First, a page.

Ancient and Modern Constitutionmaking
CLST 310-401, Cross Listed with: GAFL-510
John J. Mulhern
BFS Sector II
What actually was it that the Greeks were thinking of when they used the expression politeia—an expression which we often translate by ‘constitution’ but which might be translated also by ‘citizenship’, ‘citizen body’, or ‘regime’? What do their thoughts suggest, if anything, about prospects for constitutionmaking today? This course builds on contemporary scholarship to reconstruct what we may call the constitutionmaking tradition as it develops in the main ancient texts, which are read in English translations.
The ancient texts are taken from Herodotus, the Pseudo-Xenophon, Diodorus Siculus,Thucydides, Xenophon, Plato, the author of the Aristotelian Athenian Constitution, Aristotle himself, Polybius, Cicero, Tacitus, and Plutarch. The course traces this ancient tradition through the Middle Ages and the Renaissance and the great thinkers of the Seventeenth Century, following linguistic and other clues that carry one up to the American colonial documents, the so-called state constitutions, and the debates in the Constitutional Convention; and it continues through Nineteenth Century and Twentieth Century constitutionmaking into today’s constitutionmaking efforts in Europe, North Africa (especially Egypt), and elsewhere.
In its 2014 version, the course draws on recent work which suggests that Aristotle’s Politics was written for an intended audience of people making constitutions and people making laws, either for domestic use or for colonies.
The course is conducted as a group tutorial. In individual tutorials, where instruction is one on one, the tutor typically assigns a paper to a student each week, and the student reads it the next week and takes questions from the tutor. In a group tutorial, the professor offers a prelecture to the students in each session on the text that they will read next to help them understand its historical, literary, and political context. In the next class, the students read short papers on the text, and these papers are discussed by other students and by the professor. The professor then provides a summary lecture on the text just completed, if necessary, and a prelecture on the text set for the next class. At the end of the course, the students have reconstructed the constitutionmaking tradition for themselves from the primary sources.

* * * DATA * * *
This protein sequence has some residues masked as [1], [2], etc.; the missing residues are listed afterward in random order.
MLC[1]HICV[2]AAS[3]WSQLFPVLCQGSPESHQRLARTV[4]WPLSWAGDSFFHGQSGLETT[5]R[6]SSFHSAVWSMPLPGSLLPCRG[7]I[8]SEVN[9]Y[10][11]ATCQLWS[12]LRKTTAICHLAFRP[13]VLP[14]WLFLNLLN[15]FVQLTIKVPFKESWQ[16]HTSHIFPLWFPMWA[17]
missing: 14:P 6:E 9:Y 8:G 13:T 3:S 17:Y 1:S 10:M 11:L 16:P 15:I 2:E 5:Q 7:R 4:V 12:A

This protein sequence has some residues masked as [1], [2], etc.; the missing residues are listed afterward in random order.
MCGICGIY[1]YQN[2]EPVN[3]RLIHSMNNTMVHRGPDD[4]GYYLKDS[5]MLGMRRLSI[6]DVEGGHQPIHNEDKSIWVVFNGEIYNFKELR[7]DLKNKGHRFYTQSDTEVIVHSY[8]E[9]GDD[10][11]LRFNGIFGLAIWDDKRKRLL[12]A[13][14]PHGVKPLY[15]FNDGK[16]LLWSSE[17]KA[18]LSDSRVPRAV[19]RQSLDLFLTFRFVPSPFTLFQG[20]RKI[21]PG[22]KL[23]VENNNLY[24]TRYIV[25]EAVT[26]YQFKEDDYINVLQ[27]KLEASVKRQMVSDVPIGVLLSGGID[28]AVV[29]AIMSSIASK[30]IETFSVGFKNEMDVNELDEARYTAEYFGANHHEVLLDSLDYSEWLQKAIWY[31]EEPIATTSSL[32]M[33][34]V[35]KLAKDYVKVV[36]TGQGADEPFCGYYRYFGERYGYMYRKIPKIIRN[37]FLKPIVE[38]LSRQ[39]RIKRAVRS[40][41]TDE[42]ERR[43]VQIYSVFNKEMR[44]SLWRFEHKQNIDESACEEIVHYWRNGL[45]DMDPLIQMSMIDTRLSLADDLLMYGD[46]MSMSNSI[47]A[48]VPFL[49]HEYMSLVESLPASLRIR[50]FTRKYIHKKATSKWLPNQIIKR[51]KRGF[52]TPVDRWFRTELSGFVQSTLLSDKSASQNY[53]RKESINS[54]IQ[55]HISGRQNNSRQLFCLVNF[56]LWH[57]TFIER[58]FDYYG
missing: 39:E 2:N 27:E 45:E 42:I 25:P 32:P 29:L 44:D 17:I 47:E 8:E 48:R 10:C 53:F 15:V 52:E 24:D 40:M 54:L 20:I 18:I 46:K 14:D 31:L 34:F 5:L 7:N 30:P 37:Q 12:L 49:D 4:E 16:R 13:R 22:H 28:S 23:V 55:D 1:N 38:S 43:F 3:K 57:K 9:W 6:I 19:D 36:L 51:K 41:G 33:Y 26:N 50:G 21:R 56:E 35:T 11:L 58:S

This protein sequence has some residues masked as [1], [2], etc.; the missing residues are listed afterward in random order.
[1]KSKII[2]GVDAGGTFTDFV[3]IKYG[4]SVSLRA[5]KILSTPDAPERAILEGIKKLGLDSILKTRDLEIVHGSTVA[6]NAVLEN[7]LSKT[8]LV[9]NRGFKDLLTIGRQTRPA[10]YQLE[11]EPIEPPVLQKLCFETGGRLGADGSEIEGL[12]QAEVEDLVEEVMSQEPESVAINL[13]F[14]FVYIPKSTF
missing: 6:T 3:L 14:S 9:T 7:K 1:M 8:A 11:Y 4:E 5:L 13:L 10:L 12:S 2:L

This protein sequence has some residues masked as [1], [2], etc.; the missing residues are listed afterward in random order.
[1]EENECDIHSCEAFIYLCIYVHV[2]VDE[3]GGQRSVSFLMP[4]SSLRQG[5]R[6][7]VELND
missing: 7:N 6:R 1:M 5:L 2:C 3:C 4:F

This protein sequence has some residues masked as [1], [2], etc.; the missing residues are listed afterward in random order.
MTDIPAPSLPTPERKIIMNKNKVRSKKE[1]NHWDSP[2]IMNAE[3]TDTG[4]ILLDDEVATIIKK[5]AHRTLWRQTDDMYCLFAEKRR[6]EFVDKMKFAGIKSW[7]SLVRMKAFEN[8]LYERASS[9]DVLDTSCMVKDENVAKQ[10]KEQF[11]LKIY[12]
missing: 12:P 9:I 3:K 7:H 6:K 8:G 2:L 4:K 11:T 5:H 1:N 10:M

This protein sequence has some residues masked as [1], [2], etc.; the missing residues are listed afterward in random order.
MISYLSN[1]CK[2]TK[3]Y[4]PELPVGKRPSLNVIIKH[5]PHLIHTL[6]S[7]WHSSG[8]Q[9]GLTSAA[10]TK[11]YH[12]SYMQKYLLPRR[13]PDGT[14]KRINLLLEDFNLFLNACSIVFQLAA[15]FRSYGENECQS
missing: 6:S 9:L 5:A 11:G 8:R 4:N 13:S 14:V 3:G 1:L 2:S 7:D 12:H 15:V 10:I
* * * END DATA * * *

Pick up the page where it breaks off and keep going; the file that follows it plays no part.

Literary Theory Ancient to Modern
CLST 396-401, Cross Listed with: ENGL-394 COML-383
BFS Sector III
This is a course on the history of literary theory, a survey of major debates about literature, poetics, and ideas about what literary texts should do, from ancient Greece to examples of modern European thought.
The first half of the course will focus on early periods: Greek and Roman antiquity, especially Plato and Aristotle; the medieval period (including St. Augustine, Dante, and Boccaccio), and the early modern period (such as Philip Sidney and Giambattista Vico). We’ll move into modern and 20th century by looking at the literary (or “art”) theories of some major philosophers, artists, and poets: Kant, Hegel, Shelley, Marx, the painter William Morris, Freud, and the critic Walter Benjamin. We’ll end with a look at Foucault’s work. The point of this course is to consider closely the Western European tradition which generated questions that are still with us, such as: what is the “aesthetic”; what is “imitation” or mimesis; how are we to know an author’s intention; and under what circumstances should literary texts ever be censored.
During the semester there will be four short writing assignments in the form of analytical essays (3 pages each), and students can use these small assignments to build into a long writing assignment on a single text or group of texts at the end of the term. Most of our readings will come from a published anthology of literary criticism and theory; a few readings will be on Blackboard.